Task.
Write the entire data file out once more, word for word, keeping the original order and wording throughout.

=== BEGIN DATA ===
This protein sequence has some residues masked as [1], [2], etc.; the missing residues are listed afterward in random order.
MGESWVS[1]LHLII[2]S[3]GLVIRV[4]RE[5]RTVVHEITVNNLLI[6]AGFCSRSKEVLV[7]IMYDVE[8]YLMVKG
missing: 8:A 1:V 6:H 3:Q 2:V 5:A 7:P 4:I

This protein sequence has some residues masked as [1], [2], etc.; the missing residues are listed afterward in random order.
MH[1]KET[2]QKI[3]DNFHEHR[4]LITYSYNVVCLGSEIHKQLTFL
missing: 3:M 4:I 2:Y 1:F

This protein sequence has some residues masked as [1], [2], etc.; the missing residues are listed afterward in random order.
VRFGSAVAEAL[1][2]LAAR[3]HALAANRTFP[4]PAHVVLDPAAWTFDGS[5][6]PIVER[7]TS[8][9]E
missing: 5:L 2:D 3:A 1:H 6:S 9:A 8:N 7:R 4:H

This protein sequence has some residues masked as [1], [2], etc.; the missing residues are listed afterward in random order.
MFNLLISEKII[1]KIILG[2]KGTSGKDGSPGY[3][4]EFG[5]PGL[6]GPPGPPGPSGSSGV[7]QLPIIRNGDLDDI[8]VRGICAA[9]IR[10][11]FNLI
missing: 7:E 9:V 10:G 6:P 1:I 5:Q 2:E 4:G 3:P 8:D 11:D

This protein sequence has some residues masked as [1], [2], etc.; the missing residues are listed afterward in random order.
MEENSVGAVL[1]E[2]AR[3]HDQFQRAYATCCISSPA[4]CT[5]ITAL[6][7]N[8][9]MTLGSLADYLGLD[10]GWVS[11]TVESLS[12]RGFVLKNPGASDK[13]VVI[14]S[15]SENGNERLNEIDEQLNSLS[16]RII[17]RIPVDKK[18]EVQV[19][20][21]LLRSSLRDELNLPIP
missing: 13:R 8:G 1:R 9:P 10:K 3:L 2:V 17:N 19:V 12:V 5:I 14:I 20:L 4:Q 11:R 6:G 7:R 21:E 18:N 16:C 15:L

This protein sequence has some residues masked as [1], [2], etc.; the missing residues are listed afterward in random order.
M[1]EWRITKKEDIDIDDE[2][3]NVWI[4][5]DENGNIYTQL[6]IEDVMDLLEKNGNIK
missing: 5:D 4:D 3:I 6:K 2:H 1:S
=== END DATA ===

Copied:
This protein sequence has some residues masked as [1], [2], etc.; the missing residues are listed afterward in random order.
MGESWVS[1]LHLII[2]S[3]GLVIRV[4]RE[5]RTVVHEITVNNLLI[6]AGFCSRSKEVLV[7]IMYDVE[8]YLMVKG
missing: 8:A 1:V 6:H 3:Q 2:V 5:A 7:P 4:I

This protein sequence has some residues masked as [1], [2], etc.; the missing residues are listed afterward in random order.
MH[1]KET[2]QKI[3]DNFHEHR[4]LITYSYNVVCLGSEIHKQLTFL
missing: 3:M 4:I 2:Y 1:F

This protein sequence has some residues masked as [1], [2], etc.; the missing residues are listed afterward in random order.
VRFGSAVAEAL[1][2]LAAR[3]HALAANRTFP[4]PAHVVLDPAAWTFDGS[5][6]PIVER[7]TS[8][9]E
missing: 5:L 2:D 3:A 1:H 6:S 9:A 8:N 7:R 4:H

This protein sequence has some residues masked as [1], [2], etc.; the missing residues are listed afterward in random order.
MFNLLISEKII[1]KIILG[2]KGTSGKDGSPGY[3][4]EFG[5]PGL[6]GPPGPPGPSGSSGV[7]QLPIIRNGDLDDI[8]VRGICAA[9]IR[10][11]FNLI
missing: 7:E 9:V 10:G 6:P 1:I 5:Q 2:E 4:G 3:P 8:D 11:D

This protein sequence has some residues masked as [1], [2], etc.; the missing residues are listed afterward in random order.
MEENSVGAVL[1]E[2]AR[3]HDQFQRAYATCCISSPA[4]CT[5]ITAL[6][7]N[8][9]MTLGSLADYLGLD[10]GWVS[11]TVESLS[12]RGFVLKNPGASDK[13]VVI[14]S[15]SENGNERLNEIDEQLNSLS[16]RII[17]RIPVDKK[18]EVQV[19][20][21]LLRSSLRDELNLPIP
missing: 13:R 8:G 1:R 9:P 10:K 3:L 2:V 17:N 19:V 12:V 5:I 14:I 20:L 4:Q 11:R 6:G 7:R 21:E 18:N 16:C 15:L

This protein sequence has some residues masked as [1], [2], etc.; the missing residues are listed afterward in random order.
M[1]EWRITKKEDIDIDDE[2][3]NVWI[4][5]DENGNIYTQL[6]IEDVMDLLEKNGNIK
missing: 5:D 4:D 3:I 6:K 2:H 1:S